In 1990, Charles Sarkis, chairman and CEO of the Back Bay Restaurant Group and the owner of Wonderland Greyhound Park, entered an agreement to lease Foxboro Raceway. He hoped to use the track for Thoroughbred racing (which had not been held in Massachusetts since Suffolk Downs closed in 1989) and off-track betting. In November 1991, Foxboro was granted a license to hold Thoroughbred races from May to September and harness races from September to December. The track was upgraded to include a grandstand pub, circle lounge area, new front-stretch chute, two teletheaters, 155 mutuel machines, and 50 Tiny TIM personal betting machines (more than any other U.S. track at that time and the first such machines at any track in New England). The track reopened on May 27, 1992, under the name Foxboro Park. Foxboro Park suffered financially due to an outbreak of an equine virus, a low level of betting, and significant cost overruns during construction. Although the track was granted 72 Thoroughbred racing dates, it was only able to complete 35 due to a lack of horses. The track continued to run harness races.
Second closure and demolitionEdit
On May 29, 1996, Patriots owner Robert Kraft purchased Foxboro Park from Andelman's group for $16 million. He planned to use the property as an alternate site for a new football stadium in case plans for the proposed South Boston facility fell through. The purchase also gave Kraft control of access to Foxboro Stadium's parking lots. Kraft bought the property four months after his option on the track expired, which allowed him to buy it without former business partner Steve Karp (who still held the option with Kraft) as well as at a lower price ($16 million instead of $18 million).
Not long after purchasing the Foxboro Park, Kraft moved to evict Sarkis on the grounds that he did not have a valid lease. Although the track was unprofitable, it was potentially worth millions of dollars, as the Massachusetts legislature was considering Governor William Weld's proposal to grant slot licenses to the state's four racetracks. On May 29, 1997, a Norfolk Superior Court judge sided with Kraft. On July 29, Sarkis was ordered to vacate the property by midnight the following day or accept three conditions; create a fund to assist horsemen relocating to other tracks, repay workers who renovated the track, and pay rent, and leave the property on August 25. Sarkis chose to leave immediately.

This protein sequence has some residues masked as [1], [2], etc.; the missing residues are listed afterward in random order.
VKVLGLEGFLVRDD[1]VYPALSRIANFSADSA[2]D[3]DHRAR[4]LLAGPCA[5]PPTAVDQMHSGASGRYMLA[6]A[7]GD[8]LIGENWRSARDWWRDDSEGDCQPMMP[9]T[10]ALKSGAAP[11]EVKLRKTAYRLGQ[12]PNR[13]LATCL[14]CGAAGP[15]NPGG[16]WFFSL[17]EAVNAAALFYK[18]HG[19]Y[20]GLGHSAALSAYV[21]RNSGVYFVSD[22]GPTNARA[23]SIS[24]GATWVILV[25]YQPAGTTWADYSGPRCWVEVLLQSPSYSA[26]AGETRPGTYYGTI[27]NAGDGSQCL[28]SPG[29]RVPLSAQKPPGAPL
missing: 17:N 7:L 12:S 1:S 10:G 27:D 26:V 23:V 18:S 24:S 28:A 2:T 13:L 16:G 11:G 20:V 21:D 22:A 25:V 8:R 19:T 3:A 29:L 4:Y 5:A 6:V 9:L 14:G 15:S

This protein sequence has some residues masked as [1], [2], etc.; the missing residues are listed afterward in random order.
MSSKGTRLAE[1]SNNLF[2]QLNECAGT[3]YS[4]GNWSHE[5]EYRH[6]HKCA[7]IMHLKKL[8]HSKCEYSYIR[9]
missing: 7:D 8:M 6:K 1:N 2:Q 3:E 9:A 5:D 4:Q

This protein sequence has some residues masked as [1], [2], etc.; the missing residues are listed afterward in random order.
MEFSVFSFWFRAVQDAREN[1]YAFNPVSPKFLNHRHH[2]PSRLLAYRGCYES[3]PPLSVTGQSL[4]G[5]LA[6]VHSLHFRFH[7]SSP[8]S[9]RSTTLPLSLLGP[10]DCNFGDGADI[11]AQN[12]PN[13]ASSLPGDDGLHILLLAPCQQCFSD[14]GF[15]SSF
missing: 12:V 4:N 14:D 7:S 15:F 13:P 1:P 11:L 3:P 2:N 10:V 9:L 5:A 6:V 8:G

During his battle with Sarkis, Kraft supported Thomas Aronson, a racing consultant from Virginia, for Foxboro Park's racing license. However, shortly after Sarkis' eviction, Aronson announced that he would not apply for racing dates, citing a "hostile group of regulators" (the Massachusetts Racing Commission) which made it "extremely difficult for [him] to suggest to Foxboro Realty and The Kraft Group that there is good reason to pursue racing at Foxboro". Kraft later backed Foxboro Development Associates Limited Partnership, headed by attorney James Cobery, for the track's license, but the group withdrew its application for racing dates.
After Foxboro Park closed, the track's general manager, Gary Piontkowski, purchased 91 acres in Plainville, Massachusetts for the construction of a harness track. The track opened in 1999 as Plainridge Racecourse.
Foxboro Park remained vacant until 2000, when it was torn down during construction of Gillette Stadium.